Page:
Prevent Insider Cybersecurity Threats
When the word cybersecurity pops up, businesses often think about threats from outside their company and overlook the risks taken within their company – whether it’s a careless mistake by an employee or a deliberate leak with malicious intent.
Previously, we created a guide on what types of insider threats businesses need to be aware of.
Below, we give you our top tips on how to prevent them.
Improve cybersecurity awareness.
There probably aren’t many people (if any) in your company who do not have a basic awareness of cybersecurity risks and dangers.
However, as awareness increases, sometimes important messages get diluted in the process.
Cybersecurity may become a tick box exercise, rather than embedded in a company’s culture.
There are some ways you can combat this:
- Refreshing training materials and cybersecurity resources.
- Enforcing cybersecurity rules when they’re broken.
- Getting senior leaders to embrace the rules and lead by example.
- Having an open-door policy when it comes to questions about cybersecurity.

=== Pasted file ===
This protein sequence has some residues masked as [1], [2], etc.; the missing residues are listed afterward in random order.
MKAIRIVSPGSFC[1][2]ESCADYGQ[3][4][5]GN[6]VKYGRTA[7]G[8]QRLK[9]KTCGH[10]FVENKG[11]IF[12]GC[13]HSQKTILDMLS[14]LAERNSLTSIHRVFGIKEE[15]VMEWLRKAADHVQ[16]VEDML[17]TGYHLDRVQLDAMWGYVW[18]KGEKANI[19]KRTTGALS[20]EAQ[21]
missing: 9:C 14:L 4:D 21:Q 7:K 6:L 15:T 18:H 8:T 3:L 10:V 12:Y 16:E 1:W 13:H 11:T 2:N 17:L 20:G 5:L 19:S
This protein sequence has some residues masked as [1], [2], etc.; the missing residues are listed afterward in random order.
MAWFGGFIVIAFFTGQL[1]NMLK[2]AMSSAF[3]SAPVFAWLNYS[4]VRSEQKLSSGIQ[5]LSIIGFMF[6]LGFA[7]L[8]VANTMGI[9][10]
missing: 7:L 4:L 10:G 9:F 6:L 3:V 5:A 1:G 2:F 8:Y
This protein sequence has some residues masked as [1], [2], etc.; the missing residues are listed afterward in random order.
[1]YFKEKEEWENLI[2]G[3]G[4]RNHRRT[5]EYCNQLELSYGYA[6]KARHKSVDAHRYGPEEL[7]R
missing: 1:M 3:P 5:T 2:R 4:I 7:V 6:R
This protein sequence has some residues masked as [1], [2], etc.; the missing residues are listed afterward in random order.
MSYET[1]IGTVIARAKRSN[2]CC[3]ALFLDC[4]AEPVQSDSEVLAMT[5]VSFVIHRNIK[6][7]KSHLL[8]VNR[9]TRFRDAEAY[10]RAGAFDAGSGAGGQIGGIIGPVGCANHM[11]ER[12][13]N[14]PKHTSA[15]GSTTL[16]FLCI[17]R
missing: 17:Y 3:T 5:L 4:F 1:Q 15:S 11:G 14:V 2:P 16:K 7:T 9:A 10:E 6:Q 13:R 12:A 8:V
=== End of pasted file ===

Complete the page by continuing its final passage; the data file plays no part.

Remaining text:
Keep an eye out for the signs.
There are a few key signs to spot when it comes to insider cybersecurity threats, whether it’s a well-meaning employee, a disgruntled leaver or someone wanting to make a financial gain.
Look out for people unintentionally increasing a cybersecurity risk, like sharing files from personal cloud storage or sharing passwords over email.
Meanwhile, unhappy employees may change their attitude to work, a decline in performance or change behaviour towards colleagues.
Lastly, those who are out to make a financial gain from your sensitive data may be talking to competitors, quitting unexpectedly, trying to access/download secure files or having a drastic change in personal finances.
Here is a guide on how to spot the signs of an insider security threat.
Monitor file access.
With secure cloud storage software, like Microsoft 365, you can track and monitor who has access to which file and when they last opened downloaded or edited files.
This is essential for preventing potential cybersecurity breaches.
Some things to look out for include people accessing files at odd times outside of work hours, downloading huge chunks of data onto their devices (maybe a personal computer or USB stick) or even trying to access files outside of their privileges and permissions.
Limit access to a need-to-know basis.
Adopting a “trust no one” or “zero trust” approach is one of the best ways you can reduce your risk of a data breach.
This doesn’t mean being hostile towards your employees – it simply means severely limiting the access to sensitive files and data and only giving permissions (maybe even temporarily) to those who need it.
By doing this, you can tighten up your security and protect your most critical files.